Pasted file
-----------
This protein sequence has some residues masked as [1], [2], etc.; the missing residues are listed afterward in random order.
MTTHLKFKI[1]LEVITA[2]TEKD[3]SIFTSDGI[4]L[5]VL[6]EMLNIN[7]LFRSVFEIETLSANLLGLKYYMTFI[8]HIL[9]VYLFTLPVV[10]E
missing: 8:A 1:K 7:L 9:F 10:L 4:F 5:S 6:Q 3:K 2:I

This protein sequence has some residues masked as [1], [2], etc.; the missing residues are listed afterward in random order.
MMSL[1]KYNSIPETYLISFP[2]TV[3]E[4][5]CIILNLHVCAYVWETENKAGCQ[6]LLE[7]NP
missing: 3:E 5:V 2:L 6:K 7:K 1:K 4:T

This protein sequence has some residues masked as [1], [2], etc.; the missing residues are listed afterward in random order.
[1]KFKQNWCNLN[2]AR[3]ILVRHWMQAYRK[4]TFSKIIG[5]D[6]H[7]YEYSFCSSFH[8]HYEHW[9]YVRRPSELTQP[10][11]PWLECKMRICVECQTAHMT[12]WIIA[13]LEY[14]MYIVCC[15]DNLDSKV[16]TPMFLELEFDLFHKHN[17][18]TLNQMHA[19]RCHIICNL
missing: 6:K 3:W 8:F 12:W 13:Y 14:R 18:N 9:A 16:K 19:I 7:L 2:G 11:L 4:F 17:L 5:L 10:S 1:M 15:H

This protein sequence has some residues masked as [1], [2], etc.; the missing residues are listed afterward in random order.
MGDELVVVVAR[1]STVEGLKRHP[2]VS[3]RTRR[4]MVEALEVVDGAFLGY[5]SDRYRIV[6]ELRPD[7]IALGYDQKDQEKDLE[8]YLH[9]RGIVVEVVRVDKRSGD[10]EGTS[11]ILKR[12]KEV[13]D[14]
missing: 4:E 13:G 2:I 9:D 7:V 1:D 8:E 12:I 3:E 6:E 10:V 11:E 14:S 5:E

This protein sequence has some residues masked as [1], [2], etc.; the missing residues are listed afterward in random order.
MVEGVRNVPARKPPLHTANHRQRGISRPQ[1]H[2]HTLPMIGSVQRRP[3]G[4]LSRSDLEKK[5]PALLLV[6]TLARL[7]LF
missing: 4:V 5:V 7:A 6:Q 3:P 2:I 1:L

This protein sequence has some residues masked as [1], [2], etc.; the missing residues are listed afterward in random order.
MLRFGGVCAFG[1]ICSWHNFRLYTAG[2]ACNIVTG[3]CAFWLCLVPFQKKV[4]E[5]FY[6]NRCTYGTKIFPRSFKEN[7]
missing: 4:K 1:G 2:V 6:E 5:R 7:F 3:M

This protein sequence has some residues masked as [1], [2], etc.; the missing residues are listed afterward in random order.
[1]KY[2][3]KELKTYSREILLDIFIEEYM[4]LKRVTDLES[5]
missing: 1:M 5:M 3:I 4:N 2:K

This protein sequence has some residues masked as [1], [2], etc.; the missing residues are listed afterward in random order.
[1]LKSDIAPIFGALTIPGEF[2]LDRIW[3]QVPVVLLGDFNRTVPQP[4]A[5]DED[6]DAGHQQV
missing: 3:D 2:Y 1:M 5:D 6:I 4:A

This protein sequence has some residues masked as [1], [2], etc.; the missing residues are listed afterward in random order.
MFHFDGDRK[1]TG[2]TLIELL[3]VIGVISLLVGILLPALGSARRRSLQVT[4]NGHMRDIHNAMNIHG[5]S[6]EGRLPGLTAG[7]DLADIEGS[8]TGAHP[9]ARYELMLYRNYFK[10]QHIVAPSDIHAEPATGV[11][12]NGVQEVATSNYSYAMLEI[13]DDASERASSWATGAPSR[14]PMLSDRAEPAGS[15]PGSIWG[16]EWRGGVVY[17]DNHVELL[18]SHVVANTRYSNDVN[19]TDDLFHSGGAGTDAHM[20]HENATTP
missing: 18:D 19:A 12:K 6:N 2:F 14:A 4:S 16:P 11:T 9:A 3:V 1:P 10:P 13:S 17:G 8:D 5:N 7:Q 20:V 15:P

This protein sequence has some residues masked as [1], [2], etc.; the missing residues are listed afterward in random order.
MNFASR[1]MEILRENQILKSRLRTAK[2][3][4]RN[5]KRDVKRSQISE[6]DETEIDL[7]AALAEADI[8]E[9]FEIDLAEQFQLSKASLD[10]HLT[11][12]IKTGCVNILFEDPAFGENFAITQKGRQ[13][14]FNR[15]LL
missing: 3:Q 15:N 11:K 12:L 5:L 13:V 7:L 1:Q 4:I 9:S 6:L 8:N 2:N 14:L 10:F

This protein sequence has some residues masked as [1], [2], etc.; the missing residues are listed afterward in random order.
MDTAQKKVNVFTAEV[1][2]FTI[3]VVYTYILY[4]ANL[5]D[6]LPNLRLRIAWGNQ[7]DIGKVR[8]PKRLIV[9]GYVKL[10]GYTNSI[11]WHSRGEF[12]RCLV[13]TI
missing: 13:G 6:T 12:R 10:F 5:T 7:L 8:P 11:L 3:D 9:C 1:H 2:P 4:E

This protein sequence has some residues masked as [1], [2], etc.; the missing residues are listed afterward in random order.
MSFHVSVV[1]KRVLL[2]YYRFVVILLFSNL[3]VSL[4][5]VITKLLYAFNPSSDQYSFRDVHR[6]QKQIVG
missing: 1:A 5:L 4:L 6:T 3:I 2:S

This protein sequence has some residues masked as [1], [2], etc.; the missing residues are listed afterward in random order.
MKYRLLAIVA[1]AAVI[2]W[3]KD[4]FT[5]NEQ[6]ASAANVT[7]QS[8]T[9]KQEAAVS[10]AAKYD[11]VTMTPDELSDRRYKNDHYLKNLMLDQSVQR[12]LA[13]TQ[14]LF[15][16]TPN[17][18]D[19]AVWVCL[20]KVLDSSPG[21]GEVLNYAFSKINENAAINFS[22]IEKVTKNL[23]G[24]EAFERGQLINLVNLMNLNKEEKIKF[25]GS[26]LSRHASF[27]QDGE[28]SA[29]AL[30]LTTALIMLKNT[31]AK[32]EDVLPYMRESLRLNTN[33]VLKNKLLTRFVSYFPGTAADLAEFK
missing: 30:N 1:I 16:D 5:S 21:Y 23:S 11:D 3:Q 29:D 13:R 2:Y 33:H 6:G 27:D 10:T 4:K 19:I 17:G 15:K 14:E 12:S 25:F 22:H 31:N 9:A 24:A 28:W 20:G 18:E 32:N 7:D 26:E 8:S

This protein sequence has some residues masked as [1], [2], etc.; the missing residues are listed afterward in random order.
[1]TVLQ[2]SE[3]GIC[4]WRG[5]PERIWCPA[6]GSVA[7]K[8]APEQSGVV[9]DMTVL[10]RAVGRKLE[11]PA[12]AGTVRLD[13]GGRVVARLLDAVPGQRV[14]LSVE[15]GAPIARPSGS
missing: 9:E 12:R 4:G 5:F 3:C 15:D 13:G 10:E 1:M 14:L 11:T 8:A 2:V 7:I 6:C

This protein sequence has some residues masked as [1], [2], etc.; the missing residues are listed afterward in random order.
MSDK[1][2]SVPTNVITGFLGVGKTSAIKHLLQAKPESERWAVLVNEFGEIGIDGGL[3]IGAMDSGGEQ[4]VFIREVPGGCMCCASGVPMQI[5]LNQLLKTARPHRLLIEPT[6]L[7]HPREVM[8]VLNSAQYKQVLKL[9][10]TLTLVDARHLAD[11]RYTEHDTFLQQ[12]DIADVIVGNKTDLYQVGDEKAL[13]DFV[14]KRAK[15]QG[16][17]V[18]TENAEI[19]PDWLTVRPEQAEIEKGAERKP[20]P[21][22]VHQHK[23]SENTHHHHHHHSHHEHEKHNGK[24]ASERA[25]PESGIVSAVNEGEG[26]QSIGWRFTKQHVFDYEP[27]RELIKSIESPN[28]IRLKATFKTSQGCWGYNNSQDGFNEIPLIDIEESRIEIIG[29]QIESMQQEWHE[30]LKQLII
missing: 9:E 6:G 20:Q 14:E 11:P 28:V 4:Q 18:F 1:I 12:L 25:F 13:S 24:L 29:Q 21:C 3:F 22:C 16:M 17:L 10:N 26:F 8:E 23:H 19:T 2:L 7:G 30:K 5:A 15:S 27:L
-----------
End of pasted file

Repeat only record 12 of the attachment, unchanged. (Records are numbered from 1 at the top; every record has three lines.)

This protein sequence has some residues masked as [1], [2], etc.; the missing residues are listed afterward in random order.
MSFHVSVV[1]KRVLL[2]YYRFVVILLFSNL[3]VSL[4][5]VITKLLYAFNPSSDQYSFRDVHR[6]QKQIVG
missing: 1:A 5:L 4:L 6:T 3:I 2:S